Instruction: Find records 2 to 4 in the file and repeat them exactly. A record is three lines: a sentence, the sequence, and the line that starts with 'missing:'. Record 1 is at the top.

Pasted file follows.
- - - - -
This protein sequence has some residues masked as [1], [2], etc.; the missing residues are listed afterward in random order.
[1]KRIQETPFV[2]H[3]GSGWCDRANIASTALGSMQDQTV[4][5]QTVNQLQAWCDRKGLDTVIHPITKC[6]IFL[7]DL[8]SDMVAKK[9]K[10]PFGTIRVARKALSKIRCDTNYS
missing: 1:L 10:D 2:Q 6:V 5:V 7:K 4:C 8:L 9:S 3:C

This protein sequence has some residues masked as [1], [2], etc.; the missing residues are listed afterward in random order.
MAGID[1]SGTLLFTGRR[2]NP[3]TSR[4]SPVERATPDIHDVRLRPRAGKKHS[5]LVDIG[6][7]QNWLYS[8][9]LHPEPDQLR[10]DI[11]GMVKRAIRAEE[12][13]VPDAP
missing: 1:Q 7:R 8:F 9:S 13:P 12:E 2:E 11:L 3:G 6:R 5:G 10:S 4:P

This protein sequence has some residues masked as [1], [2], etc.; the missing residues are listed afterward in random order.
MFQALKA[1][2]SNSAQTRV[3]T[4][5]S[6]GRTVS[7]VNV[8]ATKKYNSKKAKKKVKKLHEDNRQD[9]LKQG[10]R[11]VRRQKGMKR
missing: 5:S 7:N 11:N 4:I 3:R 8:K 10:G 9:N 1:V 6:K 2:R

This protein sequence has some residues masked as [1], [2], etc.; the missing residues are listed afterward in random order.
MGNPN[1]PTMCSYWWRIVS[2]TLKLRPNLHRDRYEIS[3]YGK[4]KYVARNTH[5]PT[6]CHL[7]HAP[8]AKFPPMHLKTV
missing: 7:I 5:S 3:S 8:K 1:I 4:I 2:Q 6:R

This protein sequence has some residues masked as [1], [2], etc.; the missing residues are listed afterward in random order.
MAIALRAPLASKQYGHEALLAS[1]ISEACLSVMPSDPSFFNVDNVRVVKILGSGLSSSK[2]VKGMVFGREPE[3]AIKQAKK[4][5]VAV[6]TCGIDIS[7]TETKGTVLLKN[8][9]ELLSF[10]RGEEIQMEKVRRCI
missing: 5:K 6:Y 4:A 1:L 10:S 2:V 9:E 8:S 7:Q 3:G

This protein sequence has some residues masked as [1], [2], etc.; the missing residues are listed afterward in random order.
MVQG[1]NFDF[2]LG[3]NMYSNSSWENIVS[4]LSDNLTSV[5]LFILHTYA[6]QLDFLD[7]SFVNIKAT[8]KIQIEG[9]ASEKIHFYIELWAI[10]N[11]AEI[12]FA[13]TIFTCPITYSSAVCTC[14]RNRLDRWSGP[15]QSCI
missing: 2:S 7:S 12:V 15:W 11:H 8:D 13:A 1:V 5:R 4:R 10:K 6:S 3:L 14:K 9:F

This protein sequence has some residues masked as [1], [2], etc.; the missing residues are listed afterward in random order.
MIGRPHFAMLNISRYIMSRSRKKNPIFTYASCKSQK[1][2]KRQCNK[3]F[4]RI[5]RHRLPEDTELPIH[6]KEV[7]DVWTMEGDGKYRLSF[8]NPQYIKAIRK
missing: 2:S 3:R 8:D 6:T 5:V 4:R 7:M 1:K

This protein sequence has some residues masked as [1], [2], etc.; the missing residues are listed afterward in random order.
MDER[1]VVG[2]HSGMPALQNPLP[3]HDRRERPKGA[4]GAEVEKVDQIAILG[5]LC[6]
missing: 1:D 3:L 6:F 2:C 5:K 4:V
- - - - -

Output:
This protein sequence has some residues masked as [1], [2], etc.; the missing residues are listed afterward in random order.
MAGID[1]SGTLLFTGRR[2]NP[3]TSR[4]SPVERATPDIHDVRLRPRAGKKHS[5]LVDIG[6][7]QNWLYS[8][9]LHPEPDQLR[10]DI[11]GMVKRAIRAEE[12][13]VPDAP
missing: 1:Q 7:R 8:F 9:S 13:P 12:E 2:E 11:L 3:G 6:R 5:G 10:S 4:P

This protein sequence has some residues masked as [1], [2], etc.; the missing residues are listed afterward in random order.
MFQALKA[1][2]SNSAQTRV[3]T[4][5]S[6]GRTVS[7]VNV[8]ATKKYNSKKAKKKVKKLHEDNRQD[9]LKQG[10]R[11]VRRQKGMKR
missing: 5:S 7:N 11:N 4:I 3:R 8:K 10:G 9:N 1:V 6:K 2:R

This protein sequence has some residues masked as [1], [2], etc.; the missing residues are listed afterward in random order.
MGNPN[1]PTMCSYWWRIVS[2]TLKLRPNLHRDRYEIS[3]YGK[4]KYVARNTH[5]PT[6]CHL[7]HAP[8]AKFPPMHLKTV
missing: 7:I 5:S 3:S 8:K 1:I 4:I 2:Q 6:R